For now, Iranians are back to using VPNs—many of which have been targeted by censorship officials—to post tweets and status updates.

#imweekly: June 17, 2013

United States
The National Security Agency has confirmed that it has been operating a global electronic surveillance program, collecting information from Google, Facebook, and other tech companies under a program called PRISM, after Booz Allen employee and NSA contractor Edward Snowden leaked inside documents. The news has triggered a widespread outcry from human rights advocates and organizations.

Saudi Arabia
In March, Saudi Arabian officials declared that the country would block access to three popular voice and messaging services—Viber, Skype, and WhatsApp—if the companies did not give the government access to local monitoring services. The government has followed through on its threat, blocking Viber on June 6. On June 11, the block was rescinded, though whether Viber has complied with government demands for monitoring access is unclear.

Iranian Gmail users were reporting evidence of phishing attacks, just days before last week’s presidential elections. The attacks, which appear to be originating from within the country, have been occurring for three weeks; in a blog post, Google Vice President of Security Engineering Eric Grosse said the attacks were likely politically motivated. Google security staff said the phishing attacks appeared to be conducted by the same group that conducted attacks in Iran in 2011 using a fraudulent Google certificate.

US lifts sanctions on technology exports to Iran

The US Department of the Treasury announced last week that it is lifting sanctions against Iran that have prevented the export and provision of software, hardware, and communications services to the country. The Treasury has issued a General License (PDF) that permits US companies and citizens to provide:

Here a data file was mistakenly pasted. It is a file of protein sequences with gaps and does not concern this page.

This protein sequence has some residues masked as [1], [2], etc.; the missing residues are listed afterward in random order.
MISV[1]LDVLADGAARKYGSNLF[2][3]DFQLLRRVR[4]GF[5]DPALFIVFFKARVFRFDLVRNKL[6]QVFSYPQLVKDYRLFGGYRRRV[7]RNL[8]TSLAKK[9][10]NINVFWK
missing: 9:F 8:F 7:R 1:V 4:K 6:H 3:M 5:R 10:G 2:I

• “fee-based services* incident to the exchange of personal communications over the Internet, such as instant messaging, chat and email, social networking, sharing of photos and movies, web browsing, and blogging”;
  • “consumer-grade Intemet connectivity services and the provision, sale, or leasing of capacity on telecommunications transmission facilities (such as satellite or terrestrial network connectivity) incident to personal communications”;
  • related software and hardware; and
  • Internet connectivity services and related satellite/network capacity.

The move, which came just two weeks before Iran’s presidential election, has been described as part of the Obama administration’s attempt to “thwart censorship” in Iran, this time by helping provide access to technology that may help Iranians evade online information controls and avoid hacking. In the lead-up to the election, both activists and Internet users have experienced government interference. According to the Treasury press release, the new General License “aims to empower the Iranian people as their government intensifies its efforts to stifle their access to information.”

Iranian activist groups have been receptive, saying that the sanctions were ultimately more damaging to individual Internet users than to the Iranian government. Writing for Slate, Danielle Kehl and Tim Maurer point out that under the previous ban, many technologies companies opted not to operate at all in Iran, fearing that they might unintentionally run afoul of the law. Samsung, Nokia, and Apple have all refused to provide access to some or all of their products in Iran or even, in Apple’s case, to an Iranian citizen living in the United States. Iranian human rights activist Ali Akbar Musavi Khoeni called for “clear guidelines and guarantees” for companies operating under the new regulations in order to ensure that the lifting of the sanctions has the best possible effect for Iranian citizens.

*Note: free, publicly available services and software are regulated under 31 C.F.R. § 560.540, which authorizes the provision of online personal communications services (instant messaging, blogging, social networking, etc.) to people in Iran.